Bella Luna Estate Winery Blog
Hi there! Welcome to the new and improved Bella Luna Estate Winery blog!
As Sherman’s daughter, and the one in the family who pursued English as a career versus Wine and Viticulture, I’ve been tasked with launching and revamping our social media. As part of this job my dad asked me to start blogging for the winery, which is right up my English major alley. Typically when I sit down to write the words flow as quickly and heavily as the wine or coffee near me (as a grad student, I have developed an equal addiction to both). However, this time around, I was just stuck—cursor blinking, forehead on the desk sort of stuck.
I decided that it would be best to chat with my dad, since he is the winery expert and this is our winery blog after all, and see what sort of stories he had in mind. We productively passed ideas back and forth, and by productively I mean I mostly rambled on about what I thought I might be able to write about with not a whole lot of wine expertise. After at least ten minutes of me talking in circles, he stopped me saying, “Why don’t you just write about what you want to write about?” I rolled my eyes and shot back something along the lines of “Dad, I’m fairly certain no one wants to read a blog post about things I love, like dancing, puppies, literature, photography, and so on—it just isn’t related to wine, you know?” His response: “You’re a winemaker’s daughter, you must have something to say.”
He’s right, as dads often are, so here is what I know to be true from being a winemaker's kid:
1. Good wine takes time…and so does a lot of other stuff in life.
A phrase I grew up hearing from my Dad almost daily was, “Patience is a virtue.” Those words didn’t sink into my thick, twenty-six-year-old skull until recently. In a society of instant gratification, I think we highly underestimate the importance of taking a breath and being patient. Growing up watching my Dad and Kevin tediously measure pH, spending hours on end pruning grapes, and waiting as our wine aged in the barrels taught me that stopping and taking your time is a good skill to develop. So yeah, sometimes we just want a giant chocolate bar and we want that bar now…like…right now, and that is totally okay. However, sometimes we have to stop, take a deep breath, and remind ourselves that, just as vines need ample time to grow and be pruned, as humans we need that time too, to be patient, to take things slow, and the ending is stronger, healthier vines and stronger, healthier humans.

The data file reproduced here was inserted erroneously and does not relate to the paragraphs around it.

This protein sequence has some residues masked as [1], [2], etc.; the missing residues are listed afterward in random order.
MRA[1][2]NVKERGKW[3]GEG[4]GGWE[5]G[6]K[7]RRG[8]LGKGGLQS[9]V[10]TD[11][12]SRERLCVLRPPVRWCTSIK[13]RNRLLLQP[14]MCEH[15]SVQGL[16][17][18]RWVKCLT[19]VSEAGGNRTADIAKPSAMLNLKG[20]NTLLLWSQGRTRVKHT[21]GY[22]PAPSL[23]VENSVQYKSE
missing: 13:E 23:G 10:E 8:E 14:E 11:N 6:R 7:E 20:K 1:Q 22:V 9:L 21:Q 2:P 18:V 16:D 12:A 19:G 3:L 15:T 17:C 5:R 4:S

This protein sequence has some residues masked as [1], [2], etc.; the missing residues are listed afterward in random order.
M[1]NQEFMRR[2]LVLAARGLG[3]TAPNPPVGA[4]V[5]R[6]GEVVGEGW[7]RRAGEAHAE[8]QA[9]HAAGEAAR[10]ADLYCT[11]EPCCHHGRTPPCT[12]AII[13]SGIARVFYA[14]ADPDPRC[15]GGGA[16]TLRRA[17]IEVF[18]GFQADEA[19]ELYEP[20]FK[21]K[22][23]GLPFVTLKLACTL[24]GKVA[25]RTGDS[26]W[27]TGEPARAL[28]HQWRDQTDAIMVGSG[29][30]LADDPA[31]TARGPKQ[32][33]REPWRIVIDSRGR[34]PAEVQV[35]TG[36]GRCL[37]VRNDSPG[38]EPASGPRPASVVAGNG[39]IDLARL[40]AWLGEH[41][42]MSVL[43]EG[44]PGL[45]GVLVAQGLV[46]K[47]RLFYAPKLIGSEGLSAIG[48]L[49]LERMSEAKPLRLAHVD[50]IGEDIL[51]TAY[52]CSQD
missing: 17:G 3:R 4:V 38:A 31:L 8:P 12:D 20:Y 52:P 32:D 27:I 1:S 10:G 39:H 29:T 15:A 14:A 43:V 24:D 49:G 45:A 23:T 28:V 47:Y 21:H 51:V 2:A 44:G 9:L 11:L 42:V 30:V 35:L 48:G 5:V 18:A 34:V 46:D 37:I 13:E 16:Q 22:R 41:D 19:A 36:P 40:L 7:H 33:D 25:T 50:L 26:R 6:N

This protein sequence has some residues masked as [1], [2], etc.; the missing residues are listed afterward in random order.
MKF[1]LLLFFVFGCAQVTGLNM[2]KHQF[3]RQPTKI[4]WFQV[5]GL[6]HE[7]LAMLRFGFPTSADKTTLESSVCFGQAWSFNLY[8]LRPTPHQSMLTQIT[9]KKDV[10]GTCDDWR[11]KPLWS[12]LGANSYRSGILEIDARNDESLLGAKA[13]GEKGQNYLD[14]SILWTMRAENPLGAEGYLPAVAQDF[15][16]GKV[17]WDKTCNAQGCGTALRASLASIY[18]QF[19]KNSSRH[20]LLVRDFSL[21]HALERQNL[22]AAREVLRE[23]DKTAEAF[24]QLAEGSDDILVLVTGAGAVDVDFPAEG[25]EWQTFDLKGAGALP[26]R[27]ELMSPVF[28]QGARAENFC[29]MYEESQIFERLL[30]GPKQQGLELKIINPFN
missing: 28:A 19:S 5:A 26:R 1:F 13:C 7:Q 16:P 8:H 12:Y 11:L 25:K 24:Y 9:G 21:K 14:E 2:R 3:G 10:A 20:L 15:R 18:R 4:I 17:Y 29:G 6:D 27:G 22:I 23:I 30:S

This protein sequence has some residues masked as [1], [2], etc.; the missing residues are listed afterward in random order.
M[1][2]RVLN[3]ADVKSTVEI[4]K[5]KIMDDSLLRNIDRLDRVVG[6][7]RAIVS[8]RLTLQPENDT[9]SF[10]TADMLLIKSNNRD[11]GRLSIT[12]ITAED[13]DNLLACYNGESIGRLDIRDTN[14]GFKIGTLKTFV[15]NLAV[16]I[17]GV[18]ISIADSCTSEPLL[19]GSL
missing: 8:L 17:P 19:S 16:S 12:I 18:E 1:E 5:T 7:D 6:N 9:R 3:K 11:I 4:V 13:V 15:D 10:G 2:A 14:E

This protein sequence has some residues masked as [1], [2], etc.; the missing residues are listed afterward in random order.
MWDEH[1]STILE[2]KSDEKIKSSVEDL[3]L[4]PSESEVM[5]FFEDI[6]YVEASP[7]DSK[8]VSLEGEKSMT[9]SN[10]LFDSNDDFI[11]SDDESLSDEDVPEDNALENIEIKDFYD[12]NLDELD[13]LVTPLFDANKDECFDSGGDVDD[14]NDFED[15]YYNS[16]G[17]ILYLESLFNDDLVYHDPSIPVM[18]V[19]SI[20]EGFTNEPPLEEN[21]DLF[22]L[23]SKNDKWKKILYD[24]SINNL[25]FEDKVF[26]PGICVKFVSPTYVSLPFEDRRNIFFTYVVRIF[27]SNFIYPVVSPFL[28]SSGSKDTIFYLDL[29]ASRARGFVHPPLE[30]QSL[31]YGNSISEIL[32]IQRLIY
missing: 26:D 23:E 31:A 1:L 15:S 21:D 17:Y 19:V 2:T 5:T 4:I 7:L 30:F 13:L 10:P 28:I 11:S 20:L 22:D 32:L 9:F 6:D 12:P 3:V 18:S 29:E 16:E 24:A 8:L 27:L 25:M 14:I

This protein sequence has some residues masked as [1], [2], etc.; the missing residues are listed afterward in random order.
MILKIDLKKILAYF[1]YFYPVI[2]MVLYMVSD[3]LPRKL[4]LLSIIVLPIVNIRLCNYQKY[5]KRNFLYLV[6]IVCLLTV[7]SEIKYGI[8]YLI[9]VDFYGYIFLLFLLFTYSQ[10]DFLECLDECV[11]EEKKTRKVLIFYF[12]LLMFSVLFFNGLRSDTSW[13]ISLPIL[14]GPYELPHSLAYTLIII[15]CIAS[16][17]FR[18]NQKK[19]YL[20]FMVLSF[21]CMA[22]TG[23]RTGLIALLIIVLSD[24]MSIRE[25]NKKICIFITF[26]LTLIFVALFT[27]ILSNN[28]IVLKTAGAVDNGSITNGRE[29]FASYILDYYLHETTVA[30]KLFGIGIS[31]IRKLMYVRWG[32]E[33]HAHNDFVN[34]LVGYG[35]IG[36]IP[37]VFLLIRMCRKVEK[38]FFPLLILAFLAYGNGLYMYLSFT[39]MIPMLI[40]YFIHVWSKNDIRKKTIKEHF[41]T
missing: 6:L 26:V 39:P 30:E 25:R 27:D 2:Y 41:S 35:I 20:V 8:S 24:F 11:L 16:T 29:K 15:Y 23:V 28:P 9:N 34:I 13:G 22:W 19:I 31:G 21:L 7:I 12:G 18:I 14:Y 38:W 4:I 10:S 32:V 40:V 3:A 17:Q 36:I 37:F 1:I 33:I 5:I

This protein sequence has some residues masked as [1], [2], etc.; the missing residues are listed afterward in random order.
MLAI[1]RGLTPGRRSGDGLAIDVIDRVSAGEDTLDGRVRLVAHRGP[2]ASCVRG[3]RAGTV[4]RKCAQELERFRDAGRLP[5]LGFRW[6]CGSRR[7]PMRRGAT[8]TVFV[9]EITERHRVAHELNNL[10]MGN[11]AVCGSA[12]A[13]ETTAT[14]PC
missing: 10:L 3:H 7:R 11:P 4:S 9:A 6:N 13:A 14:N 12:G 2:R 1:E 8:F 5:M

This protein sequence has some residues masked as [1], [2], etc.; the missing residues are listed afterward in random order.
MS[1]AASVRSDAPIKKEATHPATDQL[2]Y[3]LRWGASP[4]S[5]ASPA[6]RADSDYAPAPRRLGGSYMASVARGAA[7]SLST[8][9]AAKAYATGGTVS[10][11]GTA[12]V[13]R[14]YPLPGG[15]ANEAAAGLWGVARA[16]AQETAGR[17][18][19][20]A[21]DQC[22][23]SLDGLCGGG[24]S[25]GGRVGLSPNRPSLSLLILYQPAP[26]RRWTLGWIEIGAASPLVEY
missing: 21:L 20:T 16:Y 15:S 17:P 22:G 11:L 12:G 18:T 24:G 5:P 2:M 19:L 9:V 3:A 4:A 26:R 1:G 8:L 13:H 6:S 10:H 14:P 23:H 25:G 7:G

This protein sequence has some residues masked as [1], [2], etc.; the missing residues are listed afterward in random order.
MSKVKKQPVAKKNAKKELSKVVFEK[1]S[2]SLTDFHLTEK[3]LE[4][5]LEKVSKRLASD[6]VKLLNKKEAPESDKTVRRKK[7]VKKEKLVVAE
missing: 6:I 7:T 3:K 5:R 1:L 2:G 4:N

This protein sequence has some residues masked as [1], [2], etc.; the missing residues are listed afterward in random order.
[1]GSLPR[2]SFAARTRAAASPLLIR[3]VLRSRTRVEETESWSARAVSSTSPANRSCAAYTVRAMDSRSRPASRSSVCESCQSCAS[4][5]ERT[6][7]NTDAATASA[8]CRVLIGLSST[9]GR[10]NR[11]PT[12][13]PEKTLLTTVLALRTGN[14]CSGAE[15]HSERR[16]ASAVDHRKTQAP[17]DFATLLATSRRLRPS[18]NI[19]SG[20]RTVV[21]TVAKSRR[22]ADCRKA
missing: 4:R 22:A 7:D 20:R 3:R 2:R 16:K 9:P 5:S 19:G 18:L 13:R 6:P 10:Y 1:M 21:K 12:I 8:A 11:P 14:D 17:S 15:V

2. The wine industry is all about people.
At this point I’m convinced that if you offer up good food and good wine, people will flock to it. Sure, since I am a winemaker’s daughter I’ve been privy to a whole heck of a lot of good food and wine, but what is truly important is how those things offer up a place for conversation and connecting with people. My dad taught me the art of open-mindedness and the importance of human connection through showing me the power of sitting down at a big table and sharing food and wine with friends and family. I have gotten the chance to know so many amazing people just by taking the time to sit down over a bottle of wine and talk with them. Something I never regret is finding those moments to have meaningful conversations with others, and I understand the importance of this because I saw my dad do it a million times a day with people coming into the winery, winery events, big family dinners, and so on.